Top Issue to Watch in Parliament: Veterans’ lifelong pensions and veterans’ services

February 21, 2018
Red poppies on monument.

Shortly before the holidays, the Liberal government announced it would reintroduce lifelong pensions as an option for Canada’s disabled veterans who retired after 2006. Now, 2018 is expected to be a year of preparation for their implementation. 

The current New Veterans Charter only allows for a lump-sum payment upon retirement, whereas former soldiers who had to stop working due to illness or injury under the pre-2006 Pension Act receive monthly pension payments for life. Veterans have complained that the charter provides them with less financial assistance over the long term than the old system.

The long-awaited new compensation plan, announced December 20, is also consolidating six existing income support benefits into one and is introducing a new benefit for veterans with “severe and permanent impairment” related to their military service.

The plan, titled “Pension for Life”, isn’t effective immediately; the government said it will come into effect on Apr. 1, 2019 and will apply retroactively.

Reaction to the new plan has been mixed, with critics saying the new plan still doesn’t bring compensation levels up to those under the old Pension Act. Government officials provided a few hypothetical scenarios in which catastrophically injured, younger veterans might get more money over their lifetime than under the old system, but Veterans Affairs Minister Seamus O’Regan said he can’t guarantee that will happen for the average veteran.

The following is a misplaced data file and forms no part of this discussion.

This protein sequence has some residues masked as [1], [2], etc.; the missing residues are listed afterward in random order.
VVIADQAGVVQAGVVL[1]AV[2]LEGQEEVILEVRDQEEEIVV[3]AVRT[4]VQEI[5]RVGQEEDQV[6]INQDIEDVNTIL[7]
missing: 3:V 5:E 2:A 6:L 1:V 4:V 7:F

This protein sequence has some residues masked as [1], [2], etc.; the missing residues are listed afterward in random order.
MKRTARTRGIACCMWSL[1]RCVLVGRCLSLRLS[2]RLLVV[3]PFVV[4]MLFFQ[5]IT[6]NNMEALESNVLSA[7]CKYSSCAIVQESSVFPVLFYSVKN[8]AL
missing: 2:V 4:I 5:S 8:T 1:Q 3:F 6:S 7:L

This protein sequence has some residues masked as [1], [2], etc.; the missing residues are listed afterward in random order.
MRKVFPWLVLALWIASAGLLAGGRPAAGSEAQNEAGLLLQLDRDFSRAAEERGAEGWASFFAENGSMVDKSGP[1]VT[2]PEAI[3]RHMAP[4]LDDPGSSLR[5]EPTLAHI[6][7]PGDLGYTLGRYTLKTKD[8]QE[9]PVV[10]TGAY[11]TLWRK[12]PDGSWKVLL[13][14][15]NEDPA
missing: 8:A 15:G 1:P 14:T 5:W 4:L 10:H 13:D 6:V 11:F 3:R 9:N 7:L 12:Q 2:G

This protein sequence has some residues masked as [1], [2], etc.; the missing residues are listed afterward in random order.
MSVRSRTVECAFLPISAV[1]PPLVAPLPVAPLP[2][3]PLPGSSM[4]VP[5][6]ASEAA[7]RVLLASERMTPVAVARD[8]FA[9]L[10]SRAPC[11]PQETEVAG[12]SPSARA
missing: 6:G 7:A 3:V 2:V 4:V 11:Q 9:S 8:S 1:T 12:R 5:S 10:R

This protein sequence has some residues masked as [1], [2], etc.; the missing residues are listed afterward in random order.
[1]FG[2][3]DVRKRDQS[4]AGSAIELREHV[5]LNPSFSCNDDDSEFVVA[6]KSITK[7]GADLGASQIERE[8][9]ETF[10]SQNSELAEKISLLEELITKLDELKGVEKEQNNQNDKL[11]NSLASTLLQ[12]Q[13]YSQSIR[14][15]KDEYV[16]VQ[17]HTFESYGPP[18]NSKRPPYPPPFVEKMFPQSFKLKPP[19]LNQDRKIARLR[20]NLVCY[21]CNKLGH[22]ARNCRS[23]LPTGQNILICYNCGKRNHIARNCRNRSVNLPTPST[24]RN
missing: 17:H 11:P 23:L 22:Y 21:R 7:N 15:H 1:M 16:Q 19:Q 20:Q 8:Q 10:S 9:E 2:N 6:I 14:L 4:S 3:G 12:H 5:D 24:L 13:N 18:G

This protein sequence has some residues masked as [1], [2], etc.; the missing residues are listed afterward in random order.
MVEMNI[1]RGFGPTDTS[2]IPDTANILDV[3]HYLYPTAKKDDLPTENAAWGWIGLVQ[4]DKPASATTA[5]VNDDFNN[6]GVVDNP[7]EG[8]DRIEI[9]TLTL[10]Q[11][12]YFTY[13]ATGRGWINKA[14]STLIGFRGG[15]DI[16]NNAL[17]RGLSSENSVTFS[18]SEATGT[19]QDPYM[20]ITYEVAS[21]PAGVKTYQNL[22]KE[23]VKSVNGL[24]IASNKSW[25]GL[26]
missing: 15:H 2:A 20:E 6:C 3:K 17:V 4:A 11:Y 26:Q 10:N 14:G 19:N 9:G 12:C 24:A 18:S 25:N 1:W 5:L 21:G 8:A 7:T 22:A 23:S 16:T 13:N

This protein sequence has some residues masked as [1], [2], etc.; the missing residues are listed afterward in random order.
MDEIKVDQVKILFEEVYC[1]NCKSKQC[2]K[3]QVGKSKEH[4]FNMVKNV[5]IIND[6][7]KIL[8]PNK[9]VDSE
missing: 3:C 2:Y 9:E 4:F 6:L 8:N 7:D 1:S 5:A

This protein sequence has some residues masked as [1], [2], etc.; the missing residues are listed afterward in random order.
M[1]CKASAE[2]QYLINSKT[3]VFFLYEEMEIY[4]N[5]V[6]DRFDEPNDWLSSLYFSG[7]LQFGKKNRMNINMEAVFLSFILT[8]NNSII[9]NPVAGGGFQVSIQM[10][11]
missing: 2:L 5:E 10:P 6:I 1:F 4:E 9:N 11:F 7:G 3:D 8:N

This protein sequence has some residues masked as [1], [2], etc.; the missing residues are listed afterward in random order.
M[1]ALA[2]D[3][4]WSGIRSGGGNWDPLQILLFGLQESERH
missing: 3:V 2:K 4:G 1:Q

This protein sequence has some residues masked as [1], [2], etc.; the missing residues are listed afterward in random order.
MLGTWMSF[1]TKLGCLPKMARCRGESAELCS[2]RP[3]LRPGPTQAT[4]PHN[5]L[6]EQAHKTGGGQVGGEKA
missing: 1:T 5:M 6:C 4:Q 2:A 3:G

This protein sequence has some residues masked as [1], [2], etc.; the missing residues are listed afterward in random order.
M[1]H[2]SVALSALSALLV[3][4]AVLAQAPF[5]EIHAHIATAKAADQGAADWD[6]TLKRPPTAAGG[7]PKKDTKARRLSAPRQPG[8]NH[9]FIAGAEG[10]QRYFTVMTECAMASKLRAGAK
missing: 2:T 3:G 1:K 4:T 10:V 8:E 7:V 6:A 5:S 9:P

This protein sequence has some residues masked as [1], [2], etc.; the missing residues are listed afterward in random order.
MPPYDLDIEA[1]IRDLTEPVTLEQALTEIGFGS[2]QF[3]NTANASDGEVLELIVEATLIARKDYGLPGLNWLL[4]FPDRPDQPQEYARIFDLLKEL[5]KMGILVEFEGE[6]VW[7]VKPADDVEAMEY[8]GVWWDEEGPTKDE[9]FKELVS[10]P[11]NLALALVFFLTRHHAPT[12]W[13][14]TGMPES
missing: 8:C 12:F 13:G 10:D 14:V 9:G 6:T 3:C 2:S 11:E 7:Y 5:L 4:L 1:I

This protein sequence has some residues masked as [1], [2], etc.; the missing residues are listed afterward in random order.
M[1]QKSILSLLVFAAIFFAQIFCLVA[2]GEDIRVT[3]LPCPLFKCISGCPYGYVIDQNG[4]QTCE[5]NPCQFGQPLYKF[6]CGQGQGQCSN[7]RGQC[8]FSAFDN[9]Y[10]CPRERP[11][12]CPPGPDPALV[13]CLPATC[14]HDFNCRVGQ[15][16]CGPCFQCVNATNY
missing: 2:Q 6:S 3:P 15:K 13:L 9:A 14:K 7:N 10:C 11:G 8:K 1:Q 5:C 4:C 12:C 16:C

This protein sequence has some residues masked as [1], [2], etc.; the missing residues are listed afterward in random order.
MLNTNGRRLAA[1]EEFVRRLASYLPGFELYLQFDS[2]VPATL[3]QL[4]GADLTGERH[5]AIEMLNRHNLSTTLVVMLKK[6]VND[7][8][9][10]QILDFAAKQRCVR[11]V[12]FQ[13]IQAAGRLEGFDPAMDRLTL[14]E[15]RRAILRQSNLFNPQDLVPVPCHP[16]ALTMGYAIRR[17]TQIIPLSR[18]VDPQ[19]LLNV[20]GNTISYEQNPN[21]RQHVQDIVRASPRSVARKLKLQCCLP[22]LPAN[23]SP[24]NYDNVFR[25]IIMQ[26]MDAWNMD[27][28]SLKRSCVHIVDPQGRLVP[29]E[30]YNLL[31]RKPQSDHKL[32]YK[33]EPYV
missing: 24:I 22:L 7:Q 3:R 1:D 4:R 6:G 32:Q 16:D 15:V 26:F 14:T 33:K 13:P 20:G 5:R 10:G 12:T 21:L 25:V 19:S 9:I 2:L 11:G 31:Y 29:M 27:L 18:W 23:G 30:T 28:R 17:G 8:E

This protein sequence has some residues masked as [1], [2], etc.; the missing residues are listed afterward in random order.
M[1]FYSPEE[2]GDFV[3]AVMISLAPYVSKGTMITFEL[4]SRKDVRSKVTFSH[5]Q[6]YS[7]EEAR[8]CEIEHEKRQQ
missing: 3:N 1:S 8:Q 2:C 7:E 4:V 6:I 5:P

O’Regan acknowledged the new plan is “not going to please everyone” – but added no retiree will see a reduction in benefits as a result of the new model.

This isn’t some ‘mission accomplished’ moment. This, in many ways, is just the beginning,” he said.

Based on O’Regan’s comments in December, it’s expected the Department of Veterans Affairs will use 2018 to craft and table a bill – which then has to go through the regular legislative process. The minister said the department also has to prepare logistically to administer the new plan.

Another ongoing project for O’Regan, as outlined in his mandate letter from the prime minister, is to work with the minister of National Defence to “reduce complexity and strengthen partnerships” between the two departments.

The pensions are likely to become an area involving increased collaboration. O’Regan said in December that his department will undertake “a focused campaign to educate both clients of [Veterans Affairs] and serving members of the Canadian Forces” to ensure that “everyone will have the information they need to make the best decision for their well-being.”

The 2017 budget also announced funds for a new “centre of excellence” in veterans’ care, with a focus on PTSD and other mental conditions. 2018 is expected to be the initiation of the four-year funding rollout but the government has yet to share specifics about how that will happen.